There are other threads that have mentioned the colour photography issues, but whilse the details are available if you hunt, they do take a fair
I though I should provide a little insight into what is behind the aparent discolouration aspect of the images being returned from Mars by the spirit and opportunity rovers.
Ok, first a description of what the problem is. The general public has been thrilled with the apparent quality of the images returned from Mars, but there has been some puzzlement over the overall red hue in the publically released images.
The following images illustrate this problem;
The Blue Nasa logo as released in spirit images;
Sundial as in Nasa released spirit images;
Sundial as photographed on Earth;
Image seen at JPL press releease with blue sky;
How we see colour
The human eye contains cones that are sensitive to specific frequencies of light that correspond to Red, Green and Blue.
How PanCam sees colour
Pancam is equipped with a monochrome camera. In order to create colour images various filters are placed over the lens. After the images are combined a colour picture is created.
Comparison between the human eye and the pancam
The following table compares light frequency sensitivity of the human eye cones with the filters available to the PanCam on Spirit and Opportunity rovers;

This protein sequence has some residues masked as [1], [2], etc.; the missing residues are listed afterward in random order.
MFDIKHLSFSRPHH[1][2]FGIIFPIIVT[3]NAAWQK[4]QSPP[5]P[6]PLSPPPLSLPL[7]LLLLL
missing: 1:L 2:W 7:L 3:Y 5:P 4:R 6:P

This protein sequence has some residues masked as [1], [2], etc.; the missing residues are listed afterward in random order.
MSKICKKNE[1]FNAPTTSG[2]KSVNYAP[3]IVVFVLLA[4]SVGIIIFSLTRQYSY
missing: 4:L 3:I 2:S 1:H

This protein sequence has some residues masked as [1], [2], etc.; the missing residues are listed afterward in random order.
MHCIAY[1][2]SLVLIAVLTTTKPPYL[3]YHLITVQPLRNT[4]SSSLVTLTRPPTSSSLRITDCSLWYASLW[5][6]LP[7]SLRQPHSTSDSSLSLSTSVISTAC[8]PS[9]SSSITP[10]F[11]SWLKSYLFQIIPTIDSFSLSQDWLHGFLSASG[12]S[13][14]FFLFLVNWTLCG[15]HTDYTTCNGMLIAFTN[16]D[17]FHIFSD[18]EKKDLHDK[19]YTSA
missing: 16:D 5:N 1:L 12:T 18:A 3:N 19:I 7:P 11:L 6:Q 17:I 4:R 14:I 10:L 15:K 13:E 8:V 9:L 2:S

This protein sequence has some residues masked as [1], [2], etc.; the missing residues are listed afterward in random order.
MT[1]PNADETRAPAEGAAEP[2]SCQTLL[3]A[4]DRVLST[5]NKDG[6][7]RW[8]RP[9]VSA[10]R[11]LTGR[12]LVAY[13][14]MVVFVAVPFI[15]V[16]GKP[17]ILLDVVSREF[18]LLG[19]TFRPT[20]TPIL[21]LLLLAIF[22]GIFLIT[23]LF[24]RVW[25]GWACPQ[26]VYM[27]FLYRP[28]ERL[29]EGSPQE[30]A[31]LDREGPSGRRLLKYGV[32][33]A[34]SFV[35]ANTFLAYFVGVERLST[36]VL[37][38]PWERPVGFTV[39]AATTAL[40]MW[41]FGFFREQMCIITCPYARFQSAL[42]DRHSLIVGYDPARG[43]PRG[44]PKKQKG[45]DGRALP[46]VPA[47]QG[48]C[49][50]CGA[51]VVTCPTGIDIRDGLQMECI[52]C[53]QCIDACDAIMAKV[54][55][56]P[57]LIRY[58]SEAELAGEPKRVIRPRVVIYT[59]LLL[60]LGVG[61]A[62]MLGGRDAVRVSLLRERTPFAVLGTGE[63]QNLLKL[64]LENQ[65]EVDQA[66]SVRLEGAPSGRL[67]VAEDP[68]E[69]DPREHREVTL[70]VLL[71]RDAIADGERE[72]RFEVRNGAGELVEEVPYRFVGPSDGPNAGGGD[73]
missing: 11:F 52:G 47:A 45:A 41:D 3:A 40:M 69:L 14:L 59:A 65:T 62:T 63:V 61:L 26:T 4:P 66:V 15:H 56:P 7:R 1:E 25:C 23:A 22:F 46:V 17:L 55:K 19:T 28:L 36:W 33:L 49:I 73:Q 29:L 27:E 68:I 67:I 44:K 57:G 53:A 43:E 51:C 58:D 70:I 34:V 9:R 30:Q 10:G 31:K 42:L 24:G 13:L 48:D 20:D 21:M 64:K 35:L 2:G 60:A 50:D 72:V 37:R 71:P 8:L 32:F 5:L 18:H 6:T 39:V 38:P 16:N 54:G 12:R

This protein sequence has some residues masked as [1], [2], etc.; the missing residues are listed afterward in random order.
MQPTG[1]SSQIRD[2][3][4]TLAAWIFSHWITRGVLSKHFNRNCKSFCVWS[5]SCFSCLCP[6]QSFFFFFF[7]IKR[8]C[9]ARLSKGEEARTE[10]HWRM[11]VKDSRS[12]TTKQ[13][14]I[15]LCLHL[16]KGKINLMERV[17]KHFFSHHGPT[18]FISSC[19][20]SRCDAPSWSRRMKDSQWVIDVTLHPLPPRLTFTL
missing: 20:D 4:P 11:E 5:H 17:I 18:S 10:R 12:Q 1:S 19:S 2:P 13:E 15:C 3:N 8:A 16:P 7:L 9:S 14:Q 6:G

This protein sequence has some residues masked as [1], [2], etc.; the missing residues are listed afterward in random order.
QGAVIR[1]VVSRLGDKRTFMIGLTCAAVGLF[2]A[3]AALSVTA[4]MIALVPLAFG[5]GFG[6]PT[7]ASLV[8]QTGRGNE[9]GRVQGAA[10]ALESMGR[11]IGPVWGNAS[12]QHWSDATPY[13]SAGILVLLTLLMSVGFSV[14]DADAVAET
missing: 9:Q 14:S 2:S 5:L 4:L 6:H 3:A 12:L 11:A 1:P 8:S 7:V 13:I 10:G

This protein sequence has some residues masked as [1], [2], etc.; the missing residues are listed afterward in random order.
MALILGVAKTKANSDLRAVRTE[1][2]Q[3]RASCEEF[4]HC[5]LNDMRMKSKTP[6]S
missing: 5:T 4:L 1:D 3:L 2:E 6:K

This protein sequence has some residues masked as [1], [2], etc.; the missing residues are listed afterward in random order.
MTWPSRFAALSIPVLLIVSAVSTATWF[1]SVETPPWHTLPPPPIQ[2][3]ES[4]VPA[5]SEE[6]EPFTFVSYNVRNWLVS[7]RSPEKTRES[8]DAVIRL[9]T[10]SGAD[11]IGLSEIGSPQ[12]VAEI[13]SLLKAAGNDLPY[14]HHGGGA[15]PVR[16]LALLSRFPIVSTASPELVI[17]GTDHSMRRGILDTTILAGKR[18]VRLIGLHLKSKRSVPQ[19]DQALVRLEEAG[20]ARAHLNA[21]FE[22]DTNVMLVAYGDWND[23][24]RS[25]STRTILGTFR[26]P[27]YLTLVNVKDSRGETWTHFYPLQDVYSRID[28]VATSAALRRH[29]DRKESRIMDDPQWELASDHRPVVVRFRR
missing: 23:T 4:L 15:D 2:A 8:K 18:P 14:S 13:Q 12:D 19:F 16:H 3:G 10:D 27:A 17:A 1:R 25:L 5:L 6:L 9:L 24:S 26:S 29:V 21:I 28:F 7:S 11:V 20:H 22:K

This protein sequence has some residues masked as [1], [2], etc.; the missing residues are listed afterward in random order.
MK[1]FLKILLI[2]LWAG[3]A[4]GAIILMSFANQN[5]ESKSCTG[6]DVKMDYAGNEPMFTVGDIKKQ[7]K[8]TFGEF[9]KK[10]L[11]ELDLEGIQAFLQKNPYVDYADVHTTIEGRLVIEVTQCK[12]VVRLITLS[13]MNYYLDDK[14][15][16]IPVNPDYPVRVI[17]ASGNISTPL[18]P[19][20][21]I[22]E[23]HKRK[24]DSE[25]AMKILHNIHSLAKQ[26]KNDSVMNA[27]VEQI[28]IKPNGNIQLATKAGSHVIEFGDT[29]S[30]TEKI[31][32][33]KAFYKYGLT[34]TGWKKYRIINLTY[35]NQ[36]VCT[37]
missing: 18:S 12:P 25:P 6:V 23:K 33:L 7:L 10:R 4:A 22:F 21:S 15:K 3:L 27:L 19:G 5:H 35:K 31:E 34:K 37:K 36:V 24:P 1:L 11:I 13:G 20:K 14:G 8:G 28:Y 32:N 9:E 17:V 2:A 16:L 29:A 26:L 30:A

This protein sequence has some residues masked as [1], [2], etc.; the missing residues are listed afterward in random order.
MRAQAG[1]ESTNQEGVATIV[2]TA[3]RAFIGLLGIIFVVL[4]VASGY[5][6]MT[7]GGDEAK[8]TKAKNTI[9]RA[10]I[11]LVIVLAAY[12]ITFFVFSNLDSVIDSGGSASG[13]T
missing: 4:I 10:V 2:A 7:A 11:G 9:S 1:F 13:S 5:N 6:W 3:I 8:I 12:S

Red: Human eye 570nm PanCam L2 (750nm), L4 (600nm)
Green: Human eye 535nm PanCam L5 (530nm)
Blue: Human eye 445nm PanCam L6 (480nm)
Nasa are producing colour images using pancam filters L2, L5 and L6 resulting in images that are converting blue objects into muddy red objects.
If we use L4, L5 and L6 filters we end up with images that are closer to what would be observed by the human eye if a human observer were located where the pancams are.
Fortunaely, whilst most colour images returned by the spirit rover are using filters colourset that includes the L2 (near IR) filter instead of L4 (Red), I have managed to find one image that uses the L4, L5 and L6 filters.
To my knowledge this is the only image sent back from spirit that truely represents what the human eye would see;
Compare this to how the object looks back on Earth;
As you can see, using this combination of filters produces an image that better represents what would be seen by a human observer on Mars. Taking sets that include the L2 filtered image may well be more scientifically usefull, but it is annoying that this is the only example of it's type that is available to the public that paid for this mission.